A "yellow vest" protester in France had his fingers ripped off during violent clashes at the Parliament building in Paris, as the anti-government protests entered its 13th week, the media reported on Sunday.
According to French media reports, the incident took place on Saturday when the protester attempted to pick up a rubber pellet grenade and it exploded in his hand, reports the BBC.
According to French government figures, 51,400 people joined the protests on Saturday, 4,000 of them in Paris. That was down from the previous week, when official figures put the number at 58,600, 10,500 in the capital city.
In Paris, the protesters marched from the Champs-Elysees to the city's Parliament buildings, where a violent contingent broke down barriers and threw projectiles at police.
The police responded with tear gas and anti-riot munitions.
Tens of thousands of protesters turned out in other parts of France, including the port cities of Marseille and Montpellier and also in Bordeaux and Toulouse in the southwest.
Eight police officers were lightly injured during clashes with protesters in Bordeaux.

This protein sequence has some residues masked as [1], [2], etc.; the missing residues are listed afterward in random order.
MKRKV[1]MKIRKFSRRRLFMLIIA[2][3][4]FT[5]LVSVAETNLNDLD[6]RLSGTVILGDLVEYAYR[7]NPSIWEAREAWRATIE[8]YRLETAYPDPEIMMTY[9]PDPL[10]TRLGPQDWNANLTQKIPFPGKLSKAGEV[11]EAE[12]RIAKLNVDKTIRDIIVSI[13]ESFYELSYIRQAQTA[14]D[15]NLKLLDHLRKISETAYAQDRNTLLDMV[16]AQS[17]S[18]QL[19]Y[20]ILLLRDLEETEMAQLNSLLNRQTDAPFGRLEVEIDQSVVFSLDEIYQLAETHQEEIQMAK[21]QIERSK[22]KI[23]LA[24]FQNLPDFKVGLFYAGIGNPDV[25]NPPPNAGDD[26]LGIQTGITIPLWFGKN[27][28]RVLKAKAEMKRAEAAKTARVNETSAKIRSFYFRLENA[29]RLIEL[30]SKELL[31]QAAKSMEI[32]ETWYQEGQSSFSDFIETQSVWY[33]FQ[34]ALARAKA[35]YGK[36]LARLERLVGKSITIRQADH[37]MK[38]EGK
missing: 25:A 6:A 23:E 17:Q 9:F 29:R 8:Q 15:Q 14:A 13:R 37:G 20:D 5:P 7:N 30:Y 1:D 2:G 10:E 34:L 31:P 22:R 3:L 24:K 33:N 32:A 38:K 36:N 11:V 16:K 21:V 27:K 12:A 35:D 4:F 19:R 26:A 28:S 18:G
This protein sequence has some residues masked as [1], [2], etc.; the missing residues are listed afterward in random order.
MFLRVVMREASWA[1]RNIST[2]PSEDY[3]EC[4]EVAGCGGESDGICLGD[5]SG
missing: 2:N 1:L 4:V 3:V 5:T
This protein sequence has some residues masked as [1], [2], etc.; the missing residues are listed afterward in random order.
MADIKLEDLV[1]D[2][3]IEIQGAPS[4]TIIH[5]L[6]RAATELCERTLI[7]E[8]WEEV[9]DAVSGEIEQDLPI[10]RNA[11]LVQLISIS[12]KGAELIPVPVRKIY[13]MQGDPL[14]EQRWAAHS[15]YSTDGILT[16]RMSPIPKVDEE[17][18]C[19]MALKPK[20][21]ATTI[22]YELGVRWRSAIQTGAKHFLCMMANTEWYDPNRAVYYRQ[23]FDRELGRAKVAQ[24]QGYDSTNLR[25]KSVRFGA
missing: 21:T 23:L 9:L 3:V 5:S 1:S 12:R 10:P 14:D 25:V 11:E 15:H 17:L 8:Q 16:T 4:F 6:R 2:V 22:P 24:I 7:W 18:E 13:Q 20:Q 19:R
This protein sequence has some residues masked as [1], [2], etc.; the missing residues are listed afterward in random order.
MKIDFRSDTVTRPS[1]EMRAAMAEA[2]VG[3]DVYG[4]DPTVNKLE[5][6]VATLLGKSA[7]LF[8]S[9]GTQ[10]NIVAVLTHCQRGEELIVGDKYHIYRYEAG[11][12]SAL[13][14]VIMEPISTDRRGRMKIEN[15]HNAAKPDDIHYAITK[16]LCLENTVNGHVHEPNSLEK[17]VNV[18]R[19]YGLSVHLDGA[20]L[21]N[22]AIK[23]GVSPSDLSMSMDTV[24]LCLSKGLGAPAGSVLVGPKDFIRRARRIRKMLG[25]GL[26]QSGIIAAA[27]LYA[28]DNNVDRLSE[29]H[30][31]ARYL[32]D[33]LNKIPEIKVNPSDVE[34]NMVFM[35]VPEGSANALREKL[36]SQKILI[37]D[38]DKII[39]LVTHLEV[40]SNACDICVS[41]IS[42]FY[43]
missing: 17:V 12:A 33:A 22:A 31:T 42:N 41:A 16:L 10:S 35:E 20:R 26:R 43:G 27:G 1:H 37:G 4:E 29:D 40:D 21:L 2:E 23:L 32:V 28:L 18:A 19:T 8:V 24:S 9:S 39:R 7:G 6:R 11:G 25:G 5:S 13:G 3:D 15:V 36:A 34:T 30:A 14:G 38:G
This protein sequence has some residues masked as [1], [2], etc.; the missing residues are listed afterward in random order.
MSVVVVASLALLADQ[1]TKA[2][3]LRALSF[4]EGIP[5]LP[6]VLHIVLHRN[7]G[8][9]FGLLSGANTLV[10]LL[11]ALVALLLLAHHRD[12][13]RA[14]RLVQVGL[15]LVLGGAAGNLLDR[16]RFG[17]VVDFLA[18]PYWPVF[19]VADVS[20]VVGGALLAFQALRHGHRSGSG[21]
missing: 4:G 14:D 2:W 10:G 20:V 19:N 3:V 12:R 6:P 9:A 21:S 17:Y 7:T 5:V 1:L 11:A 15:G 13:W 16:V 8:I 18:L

There was also an arson attack on the home of Richard Ferrand, the head of France's National Assembly, though it was not clear if the attack was linked to the protests, the BBC reported.
Ferrand published pictures on Twitter of his scorched living room, writing: "Nothing justifies intimidations and violence towards an elected official of the Republic."
What began as anti-fuel tax protests in November 2018, the yellow vests - who owe their sobriquet to the high-visibility jackets the protesters wear - have since morphed into catch-all demonstrations against the French government and President Emmanuel Macron.
But since the government decided to delay the increase in fuel taxes and Macron announced measures favouring purchasing power, the number of participants has dropped radically.
Their demands, however, have multiplied, with yellow vests carrying posters calling for "Frexit" - the exit of France from the European Union - while others were looking for "a better world" and some also requesting Macron's resignation.
The law passed by the National Assembly this week that called for more measures to be taken against violence occurring on the fringes of the movement, which is attributed to far-right and far-left groups, was also one of the main targets of the yellow vests, who call it "freedomcide".
(This story has not been edited by Business Standard staff and is auto-generated from a syndicated feed.)